Keep in mind, this is a fairly expensive meal for Mexico. In the U.S. a meal like that would have cost me 75-80 bucks. On a normal day in Guanajuato I spend five bucks at Starbucks, maybe 7-8 bucks for lunch and then maybe $2.00 on a yogurt at home in the evening. That’s about $15.00 USD for food a day. Other than that, I really have nothing to spend money on. Happy days.
While I was waiting for the restaurant to open for lunch, I popped into a nearby salon and got a haircut. It was only 70 pesos; $3.50. I gave the girl a 100 peso bill and called it good, but I wasn’t thinking correctly. 100 pesos is only five dollars. That means my tip was only $1.50. Damn it!!! I hate to give poor tips. I need to go back tomorrow and give her a proper tip 🙁
I hit the tunnels again today. That was fun. I gotta tell ya, getting 10,000 steps a day in Mexico is easy.
The tunnels under Guanajuato are awesome. I spent some time in them today. I need to do that more ’cause I still have trouble figuring out where the hell I am when I resurface. Navigation down there is tricky.
The city above is packed with people, but for some reason the tunnels are deserted. I wonder why the locals seem to use them so rarely.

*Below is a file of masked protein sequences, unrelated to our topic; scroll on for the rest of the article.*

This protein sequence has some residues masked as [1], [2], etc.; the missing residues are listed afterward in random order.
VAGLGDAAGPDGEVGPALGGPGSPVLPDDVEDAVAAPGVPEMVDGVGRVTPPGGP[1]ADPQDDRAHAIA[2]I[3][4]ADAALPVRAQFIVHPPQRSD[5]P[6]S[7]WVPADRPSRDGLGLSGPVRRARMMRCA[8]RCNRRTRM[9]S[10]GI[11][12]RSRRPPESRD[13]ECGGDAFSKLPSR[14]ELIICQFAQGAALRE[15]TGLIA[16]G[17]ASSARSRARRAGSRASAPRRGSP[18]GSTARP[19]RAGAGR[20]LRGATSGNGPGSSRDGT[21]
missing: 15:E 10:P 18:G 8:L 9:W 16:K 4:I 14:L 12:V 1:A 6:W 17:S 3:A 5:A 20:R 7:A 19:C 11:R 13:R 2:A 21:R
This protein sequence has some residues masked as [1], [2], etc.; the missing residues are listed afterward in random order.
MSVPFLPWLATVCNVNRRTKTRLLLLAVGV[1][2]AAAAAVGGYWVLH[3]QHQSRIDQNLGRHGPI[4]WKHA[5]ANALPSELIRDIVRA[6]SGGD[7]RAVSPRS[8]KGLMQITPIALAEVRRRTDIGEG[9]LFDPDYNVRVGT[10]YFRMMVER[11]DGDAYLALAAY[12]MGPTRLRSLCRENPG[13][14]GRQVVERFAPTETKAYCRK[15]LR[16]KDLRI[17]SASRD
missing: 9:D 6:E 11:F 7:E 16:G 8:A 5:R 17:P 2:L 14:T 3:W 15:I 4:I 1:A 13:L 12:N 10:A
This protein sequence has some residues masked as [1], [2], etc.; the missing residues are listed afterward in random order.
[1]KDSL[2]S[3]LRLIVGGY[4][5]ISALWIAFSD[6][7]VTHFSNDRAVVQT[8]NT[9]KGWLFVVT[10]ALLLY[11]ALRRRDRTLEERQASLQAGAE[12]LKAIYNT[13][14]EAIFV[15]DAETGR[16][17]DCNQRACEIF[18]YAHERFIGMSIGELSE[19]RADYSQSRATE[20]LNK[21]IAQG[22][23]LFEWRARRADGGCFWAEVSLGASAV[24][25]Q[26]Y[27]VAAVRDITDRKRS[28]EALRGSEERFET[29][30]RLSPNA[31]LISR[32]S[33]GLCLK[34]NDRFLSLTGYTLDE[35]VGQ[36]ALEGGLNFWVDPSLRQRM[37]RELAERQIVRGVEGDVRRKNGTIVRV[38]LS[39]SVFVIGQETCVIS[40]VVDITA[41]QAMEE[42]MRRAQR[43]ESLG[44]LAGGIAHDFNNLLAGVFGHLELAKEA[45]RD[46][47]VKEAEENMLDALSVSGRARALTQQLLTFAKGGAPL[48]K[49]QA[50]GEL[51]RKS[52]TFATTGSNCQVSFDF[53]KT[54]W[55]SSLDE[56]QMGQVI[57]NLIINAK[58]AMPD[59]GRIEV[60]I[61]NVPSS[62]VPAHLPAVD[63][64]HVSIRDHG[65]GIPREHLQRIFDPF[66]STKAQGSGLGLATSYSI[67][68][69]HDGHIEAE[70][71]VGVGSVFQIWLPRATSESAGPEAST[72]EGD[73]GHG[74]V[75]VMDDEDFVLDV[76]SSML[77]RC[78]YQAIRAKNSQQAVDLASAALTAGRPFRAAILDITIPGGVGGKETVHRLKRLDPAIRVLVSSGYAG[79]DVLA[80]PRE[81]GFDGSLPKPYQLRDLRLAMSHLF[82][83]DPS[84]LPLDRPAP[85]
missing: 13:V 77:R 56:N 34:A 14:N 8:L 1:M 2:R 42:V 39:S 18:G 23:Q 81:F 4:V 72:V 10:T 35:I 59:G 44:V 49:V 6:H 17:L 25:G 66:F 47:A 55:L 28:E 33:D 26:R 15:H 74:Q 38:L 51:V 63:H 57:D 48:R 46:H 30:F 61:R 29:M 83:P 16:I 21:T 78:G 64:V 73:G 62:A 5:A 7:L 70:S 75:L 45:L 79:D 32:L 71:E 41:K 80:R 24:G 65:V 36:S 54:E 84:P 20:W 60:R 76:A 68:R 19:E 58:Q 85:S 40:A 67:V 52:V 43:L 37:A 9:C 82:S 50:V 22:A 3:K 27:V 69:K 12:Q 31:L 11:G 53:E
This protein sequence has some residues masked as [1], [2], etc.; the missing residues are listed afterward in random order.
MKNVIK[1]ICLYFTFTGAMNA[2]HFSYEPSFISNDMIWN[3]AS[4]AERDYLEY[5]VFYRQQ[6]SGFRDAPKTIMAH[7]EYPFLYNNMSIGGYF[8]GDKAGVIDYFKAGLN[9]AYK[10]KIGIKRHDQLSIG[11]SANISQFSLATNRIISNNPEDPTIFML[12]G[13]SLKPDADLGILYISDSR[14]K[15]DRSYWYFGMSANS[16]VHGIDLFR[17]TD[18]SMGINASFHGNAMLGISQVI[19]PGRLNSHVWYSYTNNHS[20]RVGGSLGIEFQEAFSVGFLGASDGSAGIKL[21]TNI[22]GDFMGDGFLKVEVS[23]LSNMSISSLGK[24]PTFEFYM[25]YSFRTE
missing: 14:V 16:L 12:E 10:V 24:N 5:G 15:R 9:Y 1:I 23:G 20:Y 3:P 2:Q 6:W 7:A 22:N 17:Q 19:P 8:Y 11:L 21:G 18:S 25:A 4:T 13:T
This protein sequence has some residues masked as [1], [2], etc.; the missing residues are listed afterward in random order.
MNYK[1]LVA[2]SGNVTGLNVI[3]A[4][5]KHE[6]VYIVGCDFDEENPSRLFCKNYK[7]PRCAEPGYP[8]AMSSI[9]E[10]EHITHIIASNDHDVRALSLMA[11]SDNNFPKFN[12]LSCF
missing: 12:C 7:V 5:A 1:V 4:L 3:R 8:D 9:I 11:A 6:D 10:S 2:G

Diverting most auto traffic to the underworld of Guanajuato makes the city above ground much nicer.
I hate to admit it, but every morning I go to Starbucks. I’m not a big fan of them normally, but here in Mexico, they really are the only game in town.
I get a high-quality white chocolate mocha. I get more power sockets than I could ever use. I get a large comfy chair. I get free wifi – truly free; I don’t have to hand over my email. Plus, nobody bats an eye if I stay for hours and hours. Sorry Mexico, you need to up your game if you’re gonna pull me outta there.
In case you’ve never heard of Montezuma’s Revenge, I’ll explain it for ya. Montezuma was king of the Aztec Empire when Hernán Cortéz showed up, murdered him and destroyed the empire. Montezuma gets his revenge by giving modern-day invaders stomach cramps and diarrhea. I really struggled with it today for about six hours; sharp stomach pains, sitting on the toilet for long periods and in order to combat it, lots of fluids and naps.
A half-day bout is not at all bad. Normally, it takes a few days to get over it. All in all, I’m lucky it was a mild case.
To set the record straight, his name was Motecuzoma, not Montezuma. He ruled the Mexica Empire (meh-shee-ka), there never were any people named the Aztecs and Motecuzoma wasn’t the last emperor; Cuautémoc was. I’m pedantic that way.